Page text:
Our purpose is to create and share great experiences: Nova’s Cathy O’Connor #BroadcastAsia

Nova Entertainment CEO Cathy O’Connor discussed the company’s successful business strategy at the Broadcast Asia conference this week.  radioinfo was there.

She presented the case study of her company’s journey of transformation.
“Surveying the Australian radio market is very much a story of business transformation. When you are the CEO of a media organisation these days there are many pathways you can chose,” she said, explaining the company’s transition from a radio business to its current business positioning as a diversified entertainment company.
“Nova’s business has outperformed its audience footprint… We have 8 stations, which delivery EBITDA (profit margin) in the high 30% range, compared with the competitors who have a 10 station footprint and make a lesser profit than Nova.”
Cathy O’Connor has been Nova’s CEO for ten years. In that time she has been keen to experiment and find new products, and to clearly define the company’s position. Not everything worked, such as the partnership with the now defunct Rdio music streaming service, but now the company has found the right balance of diversified products and strategy.
“Our initial strategy was to get the branding and the digital footprint right, then get the sales component right,” she explained.
Strategic considerations included increasing the digital ad spend overall, understanding millennial listening behaviours and growing the experiential part of the business.
“We could see that time spent listening to terrestrial radio was decreasing, so we reached out to try and get them on new platforms. We repositioned our company…
“Our purpose is to create and share great experiences. Radio experiences yes, but also a lot more than that…”
Nova has a range of strategic pillars, beginning with radio and also including audio and a digital footprint beyond radio.
“We need to have brands that are bigger than the radio stations that define them.
“Nova has music at its heart. ‘Live’ is an exciting point of connection with the broadcast listener and we wanted to amplify this concept, so we created the brand of the Red Room, an example of expanding our thinking beyond radio.”
The Red Room has brought in more than $4 million to Nova’s business. “When we started the Red Room it was with a $15 neon sign and performances in our boardroom, now we have built this into something where the recording industry is asking us to be part of the Red Room. It’s a simple but good example of how we built something important in our overall strategy, and profitable.”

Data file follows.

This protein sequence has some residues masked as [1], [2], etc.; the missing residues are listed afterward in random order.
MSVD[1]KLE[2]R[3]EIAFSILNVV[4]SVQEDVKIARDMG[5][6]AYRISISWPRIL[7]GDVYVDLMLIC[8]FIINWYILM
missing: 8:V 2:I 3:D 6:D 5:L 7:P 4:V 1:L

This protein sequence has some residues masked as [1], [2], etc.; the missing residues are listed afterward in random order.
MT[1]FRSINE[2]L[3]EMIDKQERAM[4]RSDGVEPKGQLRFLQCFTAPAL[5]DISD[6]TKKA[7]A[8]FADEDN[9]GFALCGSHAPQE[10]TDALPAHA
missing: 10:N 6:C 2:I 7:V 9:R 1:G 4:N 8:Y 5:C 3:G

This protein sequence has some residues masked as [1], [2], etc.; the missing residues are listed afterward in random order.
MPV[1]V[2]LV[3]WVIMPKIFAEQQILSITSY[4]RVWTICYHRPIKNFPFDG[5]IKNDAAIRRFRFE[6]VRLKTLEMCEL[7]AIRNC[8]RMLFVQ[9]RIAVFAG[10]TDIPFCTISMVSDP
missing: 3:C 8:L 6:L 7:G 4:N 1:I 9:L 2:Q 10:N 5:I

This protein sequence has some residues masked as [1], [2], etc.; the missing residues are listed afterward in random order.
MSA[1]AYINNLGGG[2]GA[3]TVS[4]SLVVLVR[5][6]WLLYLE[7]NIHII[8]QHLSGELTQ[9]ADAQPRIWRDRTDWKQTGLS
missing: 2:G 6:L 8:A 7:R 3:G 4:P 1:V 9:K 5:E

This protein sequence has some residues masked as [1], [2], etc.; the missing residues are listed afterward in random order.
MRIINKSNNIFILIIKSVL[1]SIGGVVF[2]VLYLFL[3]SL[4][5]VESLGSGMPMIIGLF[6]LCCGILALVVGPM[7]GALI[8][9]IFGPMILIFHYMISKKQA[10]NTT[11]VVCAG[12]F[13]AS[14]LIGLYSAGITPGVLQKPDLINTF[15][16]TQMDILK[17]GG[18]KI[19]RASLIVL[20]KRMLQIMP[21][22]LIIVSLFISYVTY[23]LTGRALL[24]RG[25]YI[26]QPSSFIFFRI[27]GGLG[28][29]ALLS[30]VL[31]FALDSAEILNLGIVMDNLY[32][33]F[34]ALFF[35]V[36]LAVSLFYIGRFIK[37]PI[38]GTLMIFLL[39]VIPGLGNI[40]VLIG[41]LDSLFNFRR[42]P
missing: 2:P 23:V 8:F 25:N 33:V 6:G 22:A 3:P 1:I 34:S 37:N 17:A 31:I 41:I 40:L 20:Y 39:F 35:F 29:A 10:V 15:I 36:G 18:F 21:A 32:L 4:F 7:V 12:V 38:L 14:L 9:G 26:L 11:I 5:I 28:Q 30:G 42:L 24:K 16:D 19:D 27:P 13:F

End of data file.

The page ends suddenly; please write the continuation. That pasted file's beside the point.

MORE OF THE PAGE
The Smooth television channel on Foxtel brings in licencing revenues and the Festival of Chocolate is a brand that is now bigger than the radio stations. “Our brand is indulgence and relaxation – so we created the festival of chocolate, which is now in its fifth year and has become the largest food festival in Australia… It also has in incremental revenue impact on our bottom line.”
When Nova was looking to build out its platform strategy they asked the question, ‘what business are we in?’ “That got us thinking, why not make radio for other people. We now provide Coles Radio to 16 million shoppers every week. This brings us lots of different touch-points and earns us significant service fee revenues and we also co-sell advertising into that platform.”
Nova is now also extending its strategy beyond radio to audio. “We have partnered with ACast, a global ad-tech platform for global hosting and ad insertion of podcasts. They have a big global catalogue and by partnering with them we have learnt a lot more about the tech platform.”


Podcasting “now has scale and growth” according to O’Connor, who says the company is now “shifting the narrative” beyond radio when talking to advertising agencies, offering clients the ears of listeners on range of platforms.
“We can connect a brand message across key consumption times on a range of platforms…
“The heart of our business growth has been because we spent time and resources in getting the new narrative right and presenting it to the market. We talk about how all our assets create audio peaks across the day and how they connect with different audiences.”

Nova’s leadership team is “spending 90% of time on the future,” because “you can’t afford to be bogged down in business as usual,” she said.
Other new innovations:
Goat.com.au – a mobile-only pop culture, entertainment and news content platform to build touchpoints with the millennial audience.
EXP partnership with Habitat – an experience brand. “In radio we have always played a role in activations, this takes it to a new level.”
ESL – a gamer partnership. There is $900 million global revenue in gaming and significant sponsorship revenue going into eSports. “The partnership with ESL brings Aust brands into this emerging space.”
Wine Selectors wine co-branding and a wine podcast, which aligns with the smooth brand and audience interests. “We expect a six figure sum to come into our bottom line this year from this activity.”
How does Nova sell all its diversified offerings? “If we do it right we don’t have to ask the market to buy from us, they want to buy from us.”
Success factors for the Nova business have been: bring in the right partnerships, develop the right kind of branded content, get the internal team right, especially the people in the sales force who will monetise it.

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